Vaginal Yeast Infection
(Vaginal Candidiasis; Candida Vulvovaginitis; Yeast Infection; Monilial Vulvovaginitis; Vulvovaginal Candidiasis; VVC)En Español (Spanish Version)
| Risk Factors
A vaginal yeast infection is irritation of the vagina and the outside area around it, called the vulva.
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A yeast infection is caused by an overgrowth of fungus that is normally found in small amounts in the vagina.
Factors that may increase your chance of a yeast infection include:
Situations that can cause hormonal changes, such as
birth control pills
menopause, or steroid use
- Broad-spectrum antibiotics
- Diabetes, especially when blood sugar is not well-controlled
A compromised immune system from health conditions such as
A vaginal yeast infection may cause:
- Mild to severe itching
- A clumpy vaginal discharge that may look like cottage cheese
- Soreness, irritation, or burning
- Rash or redness on the skin outside the vagina
- Painful urination
- Painful sexual intercourse
Your doctor will ask about your symptoms and medical history. A physical exam will be done. A swab test of vaginal discharge will taken to confirm the diagnosis.
It is important to see a doctor if you have symptoms. Other health conditions, such as sexually transmitted diseases, have symptoms that are similar to a yeast infection. These can include
Depending on the severity of the infection, your doctor may recommend over-the-counter or prescription antifungal medication. Antifungal medications are available as oral tablets, intravaginal creams, or suppositories.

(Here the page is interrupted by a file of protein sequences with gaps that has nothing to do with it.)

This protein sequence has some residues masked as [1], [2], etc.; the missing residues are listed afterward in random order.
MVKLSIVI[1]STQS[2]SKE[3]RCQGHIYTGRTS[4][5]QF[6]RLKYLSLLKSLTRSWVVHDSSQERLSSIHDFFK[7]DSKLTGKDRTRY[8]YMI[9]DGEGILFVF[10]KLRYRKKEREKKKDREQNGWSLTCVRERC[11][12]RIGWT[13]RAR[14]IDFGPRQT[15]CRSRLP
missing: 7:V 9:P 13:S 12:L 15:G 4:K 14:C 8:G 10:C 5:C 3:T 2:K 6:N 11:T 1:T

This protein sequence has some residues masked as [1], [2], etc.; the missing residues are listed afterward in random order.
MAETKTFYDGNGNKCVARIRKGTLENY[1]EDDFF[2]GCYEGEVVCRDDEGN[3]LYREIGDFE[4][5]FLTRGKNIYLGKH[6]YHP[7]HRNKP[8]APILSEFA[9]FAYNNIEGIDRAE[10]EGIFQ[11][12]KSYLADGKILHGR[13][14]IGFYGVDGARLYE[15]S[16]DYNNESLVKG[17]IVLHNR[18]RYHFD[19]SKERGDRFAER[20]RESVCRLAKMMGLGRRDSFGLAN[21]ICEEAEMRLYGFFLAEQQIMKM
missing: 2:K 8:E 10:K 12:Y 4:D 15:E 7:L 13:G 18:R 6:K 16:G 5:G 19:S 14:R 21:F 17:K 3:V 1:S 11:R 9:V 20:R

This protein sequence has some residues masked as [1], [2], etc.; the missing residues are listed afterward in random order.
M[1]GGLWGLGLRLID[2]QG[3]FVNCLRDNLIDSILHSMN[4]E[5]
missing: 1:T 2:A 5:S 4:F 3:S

If you are diagnosed with a yeast infection, follow your doctor's
To help reduce your chance of getting a yeast infection, take these steps:
- Dry the outside vaginal area thoroughly after a shower, bath, or swim.
- Don't douche unless your doctor tells you to do so.
- If you have
diabetes, try to control your blood sugar.
- Avoid frequent or prolonged use of antibiotics if possible.
Vaginal yeast infections fact sheet. US Office on Women's Health website. Available at:
http://www.womenshealth.gov/publications/our-publications/fact-sheet/vaginal-yeast-infections.html. Updated July 16, 2012. Accessed July 26, 2013.
Vulvovaginal candidiasis.EBSCO DynaMed website. Available at:
http://www.ebscohost.com/dynamed/what. Updated July 18, 2013. Accessed July 26, 2013.
Yeast infections. American Academy of Family Physicians Family Doctor website. Available at:
http://familydoctor.org/familydoctor/en/diseases-conditions/yeast-infections.html. Updated August 2010. Accessed July 26, 2013.
Last reviewed July 2013 by Andrea Chisholm; Brian Randall, MD
Please be aware that this information is provided to supplement the care provided by your physician. It is neither intended nor implied to be a substitute for professional medical advice. CALL YOUR HEALTHCARE PROVIDER IMMEDIATELY IF YOU THINK YOU MAY HAVE A MEDICAL EMERGENCY. Always seek the advice of your physician or other qualified health provider prior to starting any new treatment or with any questions you may have regarding a medical condition.
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